Go early

Yet another change: we will go earlier in the season. We plan to step on the Kahiltna glacier 1st May. While this was mostly a decision we had to take on availability of Rob, it does have a great benefit; the lower Kahiltna glacier will be colder and more stable, limiting the risk of falling into a crevasse. Plus the weather will probably be more stable hopefully with lots of sun and steady weather. To be honest, I still expect some bad weather, but we need to stay positive!

There is a downside of this though; it will be colder and there might be some black ice in the higher parts of Denali, increasing the risk of sliding. Then again, another benefit (or not) is that it will be a lot less crowded, increasing the overall adventure feeling, but also increasing the risk of having to break trail.

As you see, there are good things and bad things about going early. Overall the most successful period on Denali is end May, early June. It’s the most crowded period and thus the period with most successful summit attempts (thus some self fulfilling prophecy?). And I was there in 2017, without much luck!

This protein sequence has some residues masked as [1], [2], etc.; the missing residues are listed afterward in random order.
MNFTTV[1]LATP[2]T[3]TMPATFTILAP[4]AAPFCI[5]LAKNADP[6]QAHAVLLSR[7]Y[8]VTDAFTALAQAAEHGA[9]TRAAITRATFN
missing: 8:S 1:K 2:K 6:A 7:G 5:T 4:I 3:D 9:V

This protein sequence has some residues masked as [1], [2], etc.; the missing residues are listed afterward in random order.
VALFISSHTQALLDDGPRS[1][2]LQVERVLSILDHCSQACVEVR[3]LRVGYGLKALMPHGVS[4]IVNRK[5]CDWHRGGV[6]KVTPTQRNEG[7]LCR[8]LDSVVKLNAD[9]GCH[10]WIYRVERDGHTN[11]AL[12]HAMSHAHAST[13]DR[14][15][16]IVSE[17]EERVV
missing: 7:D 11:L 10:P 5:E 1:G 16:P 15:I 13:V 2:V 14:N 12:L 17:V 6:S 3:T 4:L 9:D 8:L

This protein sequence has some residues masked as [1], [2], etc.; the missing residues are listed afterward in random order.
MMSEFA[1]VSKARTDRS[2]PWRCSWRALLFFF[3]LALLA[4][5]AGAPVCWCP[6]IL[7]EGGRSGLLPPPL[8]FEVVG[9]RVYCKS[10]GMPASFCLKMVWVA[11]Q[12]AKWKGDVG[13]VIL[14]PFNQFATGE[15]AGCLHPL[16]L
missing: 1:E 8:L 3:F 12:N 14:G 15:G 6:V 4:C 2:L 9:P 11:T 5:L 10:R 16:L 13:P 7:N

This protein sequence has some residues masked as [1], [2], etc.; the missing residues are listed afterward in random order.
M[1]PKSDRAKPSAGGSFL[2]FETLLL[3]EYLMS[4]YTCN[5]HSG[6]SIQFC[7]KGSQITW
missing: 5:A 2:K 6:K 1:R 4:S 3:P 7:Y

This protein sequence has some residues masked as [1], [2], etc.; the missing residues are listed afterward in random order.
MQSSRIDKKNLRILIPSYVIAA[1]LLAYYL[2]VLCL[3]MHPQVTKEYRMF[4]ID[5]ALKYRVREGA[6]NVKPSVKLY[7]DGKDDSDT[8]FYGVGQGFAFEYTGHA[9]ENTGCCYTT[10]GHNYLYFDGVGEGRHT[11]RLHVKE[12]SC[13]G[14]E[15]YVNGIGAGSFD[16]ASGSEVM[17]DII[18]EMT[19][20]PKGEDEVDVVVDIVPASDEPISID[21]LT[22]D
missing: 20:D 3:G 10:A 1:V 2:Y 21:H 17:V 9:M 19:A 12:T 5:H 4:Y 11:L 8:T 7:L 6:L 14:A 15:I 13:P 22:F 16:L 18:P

Returning for Denali 2018

And now.. prepare more!

I am already slowly increasing my training load. Right now I am running 5 times a week on a 20K schedule, and I go boot camping once a week. I will probably add another strength/core stability exercise pretty soon. Overall, I think right now i am stronger than last year around this time.

But there is more. We need to arrange flights, food, buy extra gear, make important decisions, etc. More than enough needs to be done, read all about that in the upcoming Denali 2018 series!

Don’t be sponsored, influence!